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    The worse part is that in many companies, executives are leading  the way by example, as they are often the first users of these devices and the employees most likely to squeeze work into every available minute of their lives.

    They are also the ones who are unwilling to sever the connection between themselves and their colleagues, even for a few hours  each day.

    Staying in Touch With Work A friend of mine once told me the story of a manager of  rambunctious employee who was essential to the organization, but  frequently complained and threatened to leave.  In the space of a few months, he got married, bought a house and had a baby.

    After these happy events, his manager passed my friend in the hall on hearing the latest it of happy news and whispered conspiratorially: “I have him  now!”  In other words, with his new family and financial obligations,  the rambunctious employee was unlikely to raise more trouble, and  would probably settle into a comfortable routine of corporate  service with a steady eye on his pension, benefits and 401(k).

    The point of the story?  There are executives and managers who are blithely offering the gift of smartphones to their employees, and  in some companies it’s seen as a reward, and a status symbol.

    What many of them know, however, is that when an employee accepts the device, they are likely to join the group of the always-reachable, and engage in many of the behaviors that their higher-ups are practicing,  such as: – sending and receiving messages at 2:30 am – using weekends, vacations and holidays to conduct company business – implicitly agreeing to respond to all messages within a short time-frame – interrupting ANY activity to “find out what my boss wants”

    (If the stories told on YouTube and on blogs are true, then  _anything_ can be interrupted nowadays by smartphone use!)

    To put it in more Machiavellian terms, companies have found a way to take time and attention that employees used  to spend on their own, with their families and with their friends, and convert it to company time.  It starts with the gift of a  smartphone.

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    While I truly doubt that there is some master plan, don’t doubt for a minute that a manager doesn’t know the difference between her employees who are always-reachable from those who aren’t. Companies can make big gains in productivity by simply giving away smartphones to their employees, while ignoring the added stress that gets created.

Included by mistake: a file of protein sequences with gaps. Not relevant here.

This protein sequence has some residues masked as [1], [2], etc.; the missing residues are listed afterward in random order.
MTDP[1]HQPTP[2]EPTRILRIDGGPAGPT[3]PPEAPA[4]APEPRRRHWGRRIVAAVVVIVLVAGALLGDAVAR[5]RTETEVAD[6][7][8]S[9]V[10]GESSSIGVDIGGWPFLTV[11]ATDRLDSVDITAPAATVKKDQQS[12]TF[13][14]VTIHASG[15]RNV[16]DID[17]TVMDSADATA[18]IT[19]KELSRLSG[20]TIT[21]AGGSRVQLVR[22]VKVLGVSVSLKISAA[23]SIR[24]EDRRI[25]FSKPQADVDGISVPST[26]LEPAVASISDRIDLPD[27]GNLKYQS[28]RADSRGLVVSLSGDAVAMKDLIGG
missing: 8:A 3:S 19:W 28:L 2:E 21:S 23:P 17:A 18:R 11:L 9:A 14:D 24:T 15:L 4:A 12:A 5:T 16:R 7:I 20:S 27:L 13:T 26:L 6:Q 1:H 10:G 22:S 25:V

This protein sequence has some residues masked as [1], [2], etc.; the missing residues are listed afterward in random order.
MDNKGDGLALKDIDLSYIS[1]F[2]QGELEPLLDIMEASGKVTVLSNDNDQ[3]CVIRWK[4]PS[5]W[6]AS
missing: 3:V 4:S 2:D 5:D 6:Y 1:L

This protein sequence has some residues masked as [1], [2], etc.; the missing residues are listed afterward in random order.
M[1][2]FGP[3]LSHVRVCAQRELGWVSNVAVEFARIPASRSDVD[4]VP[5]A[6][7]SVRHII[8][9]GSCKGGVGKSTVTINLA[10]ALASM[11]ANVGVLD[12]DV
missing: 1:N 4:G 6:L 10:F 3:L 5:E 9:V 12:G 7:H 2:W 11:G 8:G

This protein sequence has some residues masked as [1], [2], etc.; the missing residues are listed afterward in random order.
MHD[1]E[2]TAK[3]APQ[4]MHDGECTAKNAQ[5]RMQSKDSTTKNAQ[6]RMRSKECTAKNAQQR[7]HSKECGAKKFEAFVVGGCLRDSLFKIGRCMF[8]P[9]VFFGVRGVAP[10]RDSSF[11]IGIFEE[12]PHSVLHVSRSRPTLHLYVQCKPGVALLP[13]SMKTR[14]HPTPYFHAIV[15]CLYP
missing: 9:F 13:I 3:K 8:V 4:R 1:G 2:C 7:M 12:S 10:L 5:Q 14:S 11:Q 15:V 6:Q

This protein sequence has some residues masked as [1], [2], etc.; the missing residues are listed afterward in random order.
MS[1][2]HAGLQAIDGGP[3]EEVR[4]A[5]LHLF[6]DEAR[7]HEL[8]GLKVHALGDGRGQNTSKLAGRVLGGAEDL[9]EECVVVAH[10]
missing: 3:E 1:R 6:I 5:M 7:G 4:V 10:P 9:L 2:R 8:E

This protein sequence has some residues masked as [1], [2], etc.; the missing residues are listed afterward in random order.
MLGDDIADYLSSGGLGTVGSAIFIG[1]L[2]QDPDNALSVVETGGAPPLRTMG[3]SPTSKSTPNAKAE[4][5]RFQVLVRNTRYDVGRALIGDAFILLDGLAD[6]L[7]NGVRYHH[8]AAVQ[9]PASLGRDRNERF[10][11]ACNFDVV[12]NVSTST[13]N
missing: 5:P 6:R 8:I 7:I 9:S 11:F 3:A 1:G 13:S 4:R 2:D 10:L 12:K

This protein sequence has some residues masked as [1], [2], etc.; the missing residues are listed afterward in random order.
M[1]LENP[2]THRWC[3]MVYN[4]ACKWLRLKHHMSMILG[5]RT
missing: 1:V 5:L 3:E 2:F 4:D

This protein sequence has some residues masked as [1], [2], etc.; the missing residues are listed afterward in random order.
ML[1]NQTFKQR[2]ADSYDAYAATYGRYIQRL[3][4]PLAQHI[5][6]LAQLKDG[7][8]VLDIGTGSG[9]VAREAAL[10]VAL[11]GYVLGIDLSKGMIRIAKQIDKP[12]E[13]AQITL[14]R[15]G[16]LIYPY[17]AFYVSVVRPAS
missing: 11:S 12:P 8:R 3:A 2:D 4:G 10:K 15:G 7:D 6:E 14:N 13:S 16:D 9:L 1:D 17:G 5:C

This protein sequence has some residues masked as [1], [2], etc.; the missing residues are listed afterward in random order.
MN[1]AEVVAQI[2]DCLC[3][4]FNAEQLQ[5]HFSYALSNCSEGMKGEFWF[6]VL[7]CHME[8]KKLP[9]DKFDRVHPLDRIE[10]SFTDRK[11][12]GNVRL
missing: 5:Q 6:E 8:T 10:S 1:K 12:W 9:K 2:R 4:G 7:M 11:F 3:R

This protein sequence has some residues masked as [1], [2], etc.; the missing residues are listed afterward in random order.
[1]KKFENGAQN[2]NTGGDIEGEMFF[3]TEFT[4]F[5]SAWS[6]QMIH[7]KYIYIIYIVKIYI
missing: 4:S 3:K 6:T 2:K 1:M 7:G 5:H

There are some companies that are noticing what is happening, however.

    Enlightened companies take a page out of the medical profession, which has long realized that it’s important to maintain  some kind of boundaries in their professionals’ lives.  Companies can put in place policies that clearly delineate  time spent “at work,” “on call” and “away from work.”   They recognize that these are three distinct modes that must be  enforced if employees are expected to function at their best.

    Most employees, however, find themselves in un-enlightened companies and  must make their own way, starting with 3 steps they must take.

    Their first step is to identify the unproductive habits in their time management system.  They can do the kind of analysis I describe on my website (www.2time-sys.com) to find the strong and weak spots.

    The second step is to create an improvement plan that outlines the habits to be changed, along with some target dates. This gives  them some realistic goals to heard towards.

    The third step requires them to create an environment to make the habit changes easier to effect.  Unfortunately, most  habits do not change easily or quickly, and the right blend of supports can make all the difference.

    Employees who have begun this personal journey need to make  a plan to enlighten the executive team.  Most smartphone use started with the CEO and her direct reports, and they are the ones who, in  all likelihood, introduced, for example, a culture of 24 hour  availability to the organization.

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    In an effort like this, employees need allies at all levels to  help demonstrate that bad habits  developed in the executive suite can wreak havoc when rolled out to an entire company.  (There  is a growing body of data available that can be used in this effort.)  In an intervention, executives can be asked to imagine an  all-company meeting in which half the attendees spend most of the  meeting on their smartphones, lost in cyber-space.  (Some would  simply argue that they are following the fine example of their CEO!)